Sunday, May 12, 2013

The Kotel: Carrying Forth the Prayer

Women of the Wall during a previous Rosh Chodesh - Photo by Tanya Hoffman

Like many Jews all across the world, I spent my hours last Thursday night anxiously waiting for the sun to rise in Jerusalem some 6,000 miles away. As I was preparing for bed in the Western Hemisphere, a crowd of women were gathering at the southwest corner of the Kotel. Because of the size and emotion of the crowds that day, each one would have to enter plaza gates alone and thread her way through the masses of angry faces, jeers and taunts. Each woman would be carrying – or wearing – the telltale sign of her conviction: a tallit.

And each one would know that on Friday, May 10, 2013 more than any day in the past 25 years, her presence and her courage would be needed at the Kotel. Whether she was afraid didn’t matter. What mattered was her presence and her prayer.

The Kotel circa 1942 - courtesy of Podnox
The Jews are a people defined by prayer. There are many who would disagree and who would mistake prayer for religiousness, or for something they don’t embrace. But in the end, it’s how we carry and exhibit that prayer inside that says the most about who we are as a people.

The idea that crowds of people could actually be angry with a group of Jewish women for praying at the Western Wall seemed amazing to many who watched the events unfold on their computer screens that night. Jews – both women and men – have been coming to the Kotel to pray, to seek refuge and to reaffirm heritage for thousands of years. Reform, Conservative, Reconstructionist and Renewal Jews have davened at the Kotel for decades, if not centuries, just as have an equally diverse spectrum of Orthodox and Haredi Jews.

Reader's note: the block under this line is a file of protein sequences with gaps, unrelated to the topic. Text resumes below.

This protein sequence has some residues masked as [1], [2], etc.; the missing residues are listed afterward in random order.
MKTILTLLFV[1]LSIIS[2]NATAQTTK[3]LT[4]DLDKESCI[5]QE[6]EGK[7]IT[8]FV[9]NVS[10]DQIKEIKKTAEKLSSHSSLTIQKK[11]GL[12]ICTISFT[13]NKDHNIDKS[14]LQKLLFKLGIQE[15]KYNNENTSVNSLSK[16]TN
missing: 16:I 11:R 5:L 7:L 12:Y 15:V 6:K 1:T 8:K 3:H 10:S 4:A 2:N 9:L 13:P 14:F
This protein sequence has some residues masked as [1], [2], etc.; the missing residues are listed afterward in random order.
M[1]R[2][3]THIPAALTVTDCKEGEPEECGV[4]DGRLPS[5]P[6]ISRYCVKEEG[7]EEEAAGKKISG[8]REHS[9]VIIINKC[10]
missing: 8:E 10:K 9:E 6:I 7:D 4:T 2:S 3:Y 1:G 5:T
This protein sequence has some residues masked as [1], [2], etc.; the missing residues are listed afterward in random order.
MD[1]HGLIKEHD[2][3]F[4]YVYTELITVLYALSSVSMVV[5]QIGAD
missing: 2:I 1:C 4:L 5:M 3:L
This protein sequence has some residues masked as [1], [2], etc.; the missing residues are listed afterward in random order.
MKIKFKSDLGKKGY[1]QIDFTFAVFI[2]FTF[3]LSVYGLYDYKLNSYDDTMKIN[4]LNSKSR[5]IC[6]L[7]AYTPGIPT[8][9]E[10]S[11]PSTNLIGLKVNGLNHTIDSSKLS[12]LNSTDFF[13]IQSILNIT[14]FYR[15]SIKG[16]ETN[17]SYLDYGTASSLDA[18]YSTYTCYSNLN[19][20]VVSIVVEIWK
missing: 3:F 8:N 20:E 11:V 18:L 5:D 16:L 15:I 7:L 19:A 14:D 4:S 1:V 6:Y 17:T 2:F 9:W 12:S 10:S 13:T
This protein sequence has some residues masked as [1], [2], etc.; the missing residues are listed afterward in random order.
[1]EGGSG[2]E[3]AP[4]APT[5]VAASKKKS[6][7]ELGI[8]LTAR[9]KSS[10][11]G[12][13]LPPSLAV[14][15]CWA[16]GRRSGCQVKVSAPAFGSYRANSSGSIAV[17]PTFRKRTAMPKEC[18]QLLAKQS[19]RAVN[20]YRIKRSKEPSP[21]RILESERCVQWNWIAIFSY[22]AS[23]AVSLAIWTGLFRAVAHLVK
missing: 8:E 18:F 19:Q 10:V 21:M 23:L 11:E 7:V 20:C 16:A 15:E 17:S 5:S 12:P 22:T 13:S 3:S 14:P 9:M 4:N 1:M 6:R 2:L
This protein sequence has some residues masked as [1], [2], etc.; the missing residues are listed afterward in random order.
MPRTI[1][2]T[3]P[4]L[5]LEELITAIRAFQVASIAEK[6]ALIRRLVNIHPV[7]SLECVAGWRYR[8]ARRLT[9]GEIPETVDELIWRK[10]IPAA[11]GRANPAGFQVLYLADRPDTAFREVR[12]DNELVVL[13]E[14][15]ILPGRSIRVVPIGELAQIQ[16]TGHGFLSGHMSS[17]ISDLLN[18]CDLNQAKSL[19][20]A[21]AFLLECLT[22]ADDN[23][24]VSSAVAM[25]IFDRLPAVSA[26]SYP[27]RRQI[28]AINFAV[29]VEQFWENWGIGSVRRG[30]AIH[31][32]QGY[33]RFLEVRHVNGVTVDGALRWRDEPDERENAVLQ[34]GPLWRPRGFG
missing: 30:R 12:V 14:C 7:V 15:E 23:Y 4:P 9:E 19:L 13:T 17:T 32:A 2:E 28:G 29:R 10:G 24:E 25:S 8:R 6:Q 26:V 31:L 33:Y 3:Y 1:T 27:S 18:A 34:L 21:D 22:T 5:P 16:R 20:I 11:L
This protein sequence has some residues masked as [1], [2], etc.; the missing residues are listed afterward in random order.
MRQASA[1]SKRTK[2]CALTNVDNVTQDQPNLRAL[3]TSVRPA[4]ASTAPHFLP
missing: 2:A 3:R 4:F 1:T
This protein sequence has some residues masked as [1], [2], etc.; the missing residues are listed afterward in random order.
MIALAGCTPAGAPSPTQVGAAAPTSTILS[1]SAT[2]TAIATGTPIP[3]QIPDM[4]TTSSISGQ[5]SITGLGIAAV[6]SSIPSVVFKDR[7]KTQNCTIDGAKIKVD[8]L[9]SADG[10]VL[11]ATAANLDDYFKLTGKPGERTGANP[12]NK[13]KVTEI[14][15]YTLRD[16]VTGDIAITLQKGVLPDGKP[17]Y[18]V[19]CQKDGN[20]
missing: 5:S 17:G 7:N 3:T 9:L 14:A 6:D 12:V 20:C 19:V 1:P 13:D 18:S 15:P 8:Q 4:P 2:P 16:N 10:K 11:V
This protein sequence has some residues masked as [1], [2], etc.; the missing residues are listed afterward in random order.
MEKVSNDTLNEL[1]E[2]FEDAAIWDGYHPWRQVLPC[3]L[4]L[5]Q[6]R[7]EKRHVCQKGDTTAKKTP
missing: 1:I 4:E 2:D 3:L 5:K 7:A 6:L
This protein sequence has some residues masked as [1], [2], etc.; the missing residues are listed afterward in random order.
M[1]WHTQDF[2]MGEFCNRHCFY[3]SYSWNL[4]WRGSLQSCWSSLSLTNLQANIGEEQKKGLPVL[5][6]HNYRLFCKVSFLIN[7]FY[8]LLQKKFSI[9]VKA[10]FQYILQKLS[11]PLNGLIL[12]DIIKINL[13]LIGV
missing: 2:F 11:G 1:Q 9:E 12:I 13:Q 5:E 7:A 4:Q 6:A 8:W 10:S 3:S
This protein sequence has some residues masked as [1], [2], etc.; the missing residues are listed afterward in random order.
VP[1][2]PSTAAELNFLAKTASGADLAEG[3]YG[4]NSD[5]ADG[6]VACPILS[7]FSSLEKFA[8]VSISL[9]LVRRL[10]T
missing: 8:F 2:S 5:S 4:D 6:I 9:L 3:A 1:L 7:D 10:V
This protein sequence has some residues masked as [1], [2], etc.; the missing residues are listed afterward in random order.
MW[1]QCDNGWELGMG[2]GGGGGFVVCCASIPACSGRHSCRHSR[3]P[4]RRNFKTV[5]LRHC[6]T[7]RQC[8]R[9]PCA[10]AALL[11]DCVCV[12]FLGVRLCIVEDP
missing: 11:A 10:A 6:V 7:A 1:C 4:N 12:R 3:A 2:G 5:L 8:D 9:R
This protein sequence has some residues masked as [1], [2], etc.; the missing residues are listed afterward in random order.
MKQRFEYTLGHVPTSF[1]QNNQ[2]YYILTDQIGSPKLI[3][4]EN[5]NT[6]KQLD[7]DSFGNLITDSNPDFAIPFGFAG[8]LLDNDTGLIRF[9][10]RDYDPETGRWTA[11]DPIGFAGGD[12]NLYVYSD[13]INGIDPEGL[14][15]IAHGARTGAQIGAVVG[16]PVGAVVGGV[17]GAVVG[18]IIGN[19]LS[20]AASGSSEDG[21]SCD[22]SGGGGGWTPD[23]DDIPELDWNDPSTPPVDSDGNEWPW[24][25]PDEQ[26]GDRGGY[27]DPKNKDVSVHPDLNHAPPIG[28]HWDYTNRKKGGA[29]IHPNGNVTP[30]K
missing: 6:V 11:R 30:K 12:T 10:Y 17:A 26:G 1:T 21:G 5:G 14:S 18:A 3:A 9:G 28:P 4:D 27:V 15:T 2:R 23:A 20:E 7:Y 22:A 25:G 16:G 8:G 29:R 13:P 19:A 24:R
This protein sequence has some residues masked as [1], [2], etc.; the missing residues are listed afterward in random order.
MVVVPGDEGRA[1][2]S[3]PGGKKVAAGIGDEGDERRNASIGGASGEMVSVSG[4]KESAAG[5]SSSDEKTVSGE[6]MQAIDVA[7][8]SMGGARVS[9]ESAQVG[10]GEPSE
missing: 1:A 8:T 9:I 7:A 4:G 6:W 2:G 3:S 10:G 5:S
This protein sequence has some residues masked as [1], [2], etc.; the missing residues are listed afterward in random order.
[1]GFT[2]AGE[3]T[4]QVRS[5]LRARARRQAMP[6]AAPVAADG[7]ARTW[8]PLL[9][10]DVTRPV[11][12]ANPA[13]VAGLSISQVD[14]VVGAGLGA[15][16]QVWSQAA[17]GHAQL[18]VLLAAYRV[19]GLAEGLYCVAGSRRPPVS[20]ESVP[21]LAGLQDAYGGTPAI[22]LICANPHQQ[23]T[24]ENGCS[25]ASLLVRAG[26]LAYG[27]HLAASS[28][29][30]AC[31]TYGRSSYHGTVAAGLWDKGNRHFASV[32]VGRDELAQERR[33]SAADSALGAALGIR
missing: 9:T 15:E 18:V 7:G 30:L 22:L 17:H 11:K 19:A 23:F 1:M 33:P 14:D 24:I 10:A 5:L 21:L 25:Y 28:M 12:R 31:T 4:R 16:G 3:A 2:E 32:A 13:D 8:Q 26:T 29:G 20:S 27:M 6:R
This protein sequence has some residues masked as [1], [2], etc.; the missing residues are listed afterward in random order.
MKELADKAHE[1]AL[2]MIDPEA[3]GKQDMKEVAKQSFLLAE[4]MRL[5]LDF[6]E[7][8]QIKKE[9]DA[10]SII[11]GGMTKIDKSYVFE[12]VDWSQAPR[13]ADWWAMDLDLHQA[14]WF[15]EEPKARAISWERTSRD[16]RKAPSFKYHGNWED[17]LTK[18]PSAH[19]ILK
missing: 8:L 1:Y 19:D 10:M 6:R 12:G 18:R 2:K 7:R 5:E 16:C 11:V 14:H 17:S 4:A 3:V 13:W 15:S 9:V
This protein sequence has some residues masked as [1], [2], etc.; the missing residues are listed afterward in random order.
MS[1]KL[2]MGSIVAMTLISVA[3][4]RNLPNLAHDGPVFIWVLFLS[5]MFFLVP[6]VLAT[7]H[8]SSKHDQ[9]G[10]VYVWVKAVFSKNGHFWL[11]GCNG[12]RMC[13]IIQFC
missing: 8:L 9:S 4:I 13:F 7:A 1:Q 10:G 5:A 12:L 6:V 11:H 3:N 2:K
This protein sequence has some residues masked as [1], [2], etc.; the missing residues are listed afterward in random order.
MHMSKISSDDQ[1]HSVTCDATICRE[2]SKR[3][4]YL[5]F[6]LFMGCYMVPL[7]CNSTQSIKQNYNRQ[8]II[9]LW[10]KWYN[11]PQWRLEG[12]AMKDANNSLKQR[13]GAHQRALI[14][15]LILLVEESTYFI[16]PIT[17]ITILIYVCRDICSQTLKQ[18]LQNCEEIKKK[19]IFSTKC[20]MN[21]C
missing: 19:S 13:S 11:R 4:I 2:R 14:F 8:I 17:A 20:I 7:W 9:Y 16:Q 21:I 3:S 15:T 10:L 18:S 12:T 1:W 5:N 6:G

Photo by Andy Ratton
Aloud or in silence, each has prayed their own way, and in their own voice. And none can be said with any certainty to not have reached God’s ears.

But what seemed incomprehensible to me was not that there had been feelings of betrayal and scorn toward the court decision to let women don tallisim at the Kotel, but that on a day that Jews everywhere attached to spiritual expression, there was anything but joy being expressed at the foot of the Kotel.

“Rosh Chodesh,” explains Chabad on its website,  “means the “head of the new (moon),” and indeed it is a day—or two—of celebration marking the start of a new lunar month.”

Photo by Shoshanah
 The ones fulfilling this mitzvah that morning strove not to discredit or subtract from others’ prayers, but to add their voices to it and strengthen it. However unorthodox their exaltations sounded to the conventional ear, their prayers voiced what sages have been saying for millennium: that it is only in unity as a diverse and disparate people that our voice can really be measured, and can really be heard.

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